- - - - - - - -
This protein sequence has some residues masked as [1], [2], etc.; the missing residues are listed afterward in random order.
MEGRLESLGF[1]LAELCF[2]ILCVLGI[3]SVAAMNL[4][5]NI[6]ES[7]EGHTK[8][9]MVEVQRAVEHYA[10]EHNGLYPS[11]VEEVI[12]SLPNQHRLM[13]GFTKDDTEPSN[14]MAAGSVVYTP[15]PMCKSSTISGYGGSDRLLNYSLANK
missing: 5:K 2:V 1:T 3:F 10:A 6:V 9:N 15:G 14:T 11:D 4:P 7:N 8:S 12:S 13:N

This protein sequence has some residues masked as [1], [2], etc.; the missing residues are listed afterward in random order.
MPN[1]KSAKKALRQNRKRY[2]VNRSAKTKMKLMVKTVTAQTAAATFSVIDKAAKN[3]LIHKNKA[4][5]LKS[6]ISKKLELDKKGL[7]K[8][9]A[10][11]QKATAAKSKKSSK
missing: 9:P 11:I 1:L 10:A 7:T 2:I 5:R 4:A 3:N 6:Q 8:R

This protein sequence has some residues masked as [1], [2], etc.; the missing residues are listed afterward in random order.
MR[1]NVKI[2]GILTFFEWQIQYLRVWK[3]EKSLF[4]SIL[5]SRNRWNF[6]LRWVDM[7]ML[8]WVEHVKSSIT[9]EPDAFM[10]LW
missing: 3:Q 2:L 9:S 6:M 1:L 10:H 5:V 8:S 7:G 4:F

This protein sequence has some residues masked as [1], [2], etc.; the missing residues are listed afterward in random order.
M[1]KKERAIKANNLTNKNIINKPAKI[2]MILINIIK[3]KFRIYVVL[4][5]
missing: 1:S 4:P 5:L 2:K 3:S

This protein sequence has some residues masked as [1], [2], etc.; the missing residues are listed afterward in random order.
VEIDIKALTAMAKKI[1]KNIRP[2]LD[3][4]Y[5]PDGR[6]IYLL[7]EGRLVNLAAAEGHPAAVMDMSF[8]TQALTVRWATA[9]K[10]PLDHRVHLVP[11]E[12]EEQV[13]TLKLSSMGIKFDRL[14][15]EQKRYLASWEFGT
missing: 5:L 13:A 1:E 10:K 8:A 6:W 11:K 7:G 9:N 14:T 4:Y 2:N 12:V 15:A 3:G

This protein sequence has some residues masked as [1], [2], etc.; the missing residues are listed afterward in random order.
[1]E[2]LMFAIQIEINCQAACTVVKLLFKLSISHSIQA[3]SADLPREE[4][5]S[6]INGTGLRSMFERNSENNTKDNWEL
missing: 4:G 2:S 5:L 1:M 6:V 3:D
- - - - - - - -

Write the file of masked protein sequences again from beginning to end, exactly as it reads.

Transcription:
This protein sequence has some residues masked as [1], [2], etc.; the missing residues are listed afterward in random order.
MEGRLESLGF[1]LAELCF[2]ILCVLGI[3]SVAAMNL[4][5]NI[6]ES[7]EGHTK[8][9]MVEVQRAVEHYA[10]EHNGLYPS[11]VEEVI[12]SLPNQHRLM[13]GFTKDDTEPSN[14]MAAGSVVYTP[15]PMCKSSTISGYGGSDRLLNYSLANK
missing: 5:K 2:V 1:T 3:F 10:A 6:V 9:N 15:G 14:T 11:D 4:P 7:N 8:S 12:S 13:N

This protein sequence has some residues masked as [1], [2], etc.; the missing residues are listed afterward in random order.
MPN[1]KSAKKALRQNRKRY[2]VNRSAKTKMKLMVKTVTAQTAAATFSVIDKAAKN[3]LIHKNKA[4][5]LKS[6]ISKKLELDKKGL[7]K[8][9]A[10][11]QKATAAKSKKSSK
missing: 9:P 11:I 1:L 10:A 7:T 2:I 5:R 4:A 3:N 6:Q 8:R

This protein sequence has some residues masked as [1], [2], etc.; the missing residues are listed afterward in random order.
MR[1]NVKI[2]GILTFFEWQIQYLRVWK[3]EKSLF[4]SIL[5]SRNRWNF[6]LRWVDM[7]ML[8]WVEHVKSSIT[9]EPDAFM[10]LW
missing: 3:Q 2:L 9:S 6:M 1:L 10:H 5:V 8:S 7:G 4:F

This protein sequence has some residues masked as [1], [2], etc.; the missing residues are listed afterward in random order.
M[1]KKERAIKANNLTNKNIINKPAKI[2]MILINIIK[3]KFRIYVVL[4][5]
missing: 1:S 4:P 5:L 2:K 3:S

This protein sequence has some residues masked as [1], [2], etc.; the missing residues are listed afterward in random order.
VEIDIKALTAMAKKI[1]KNIRP[2]LD[3][4]Y[5]PDGR[6]IYLL[7]EGRLVNLAAAEGHPAAVMDMSF[8]TQALTVRWATA[9]K[10]PLDHRVHLVP[11]E[12]EEQV[13]TLKLSSMGIKFDRL[14][15]EQKRYLASWEFGT
missing: 5:L 13:A 1:E 10:K 8:A 6:W 11:K 7:G 9:N 14:T 4:Y 2:N 12:V 15:A 3:G

This protein sequence has some residues masked as [1], [2], etc.; the missing residues are listed afterward in random order.
[1]E[2]LMFAIQIEINCQAACTVVKLLFKLSISHSIQA[3]SADLPREE[4][5]S[6]INGTGLRSMFERNSENNTKDNWEL
missing: 4:G 2:S 5:L 1:M 6:V 3:D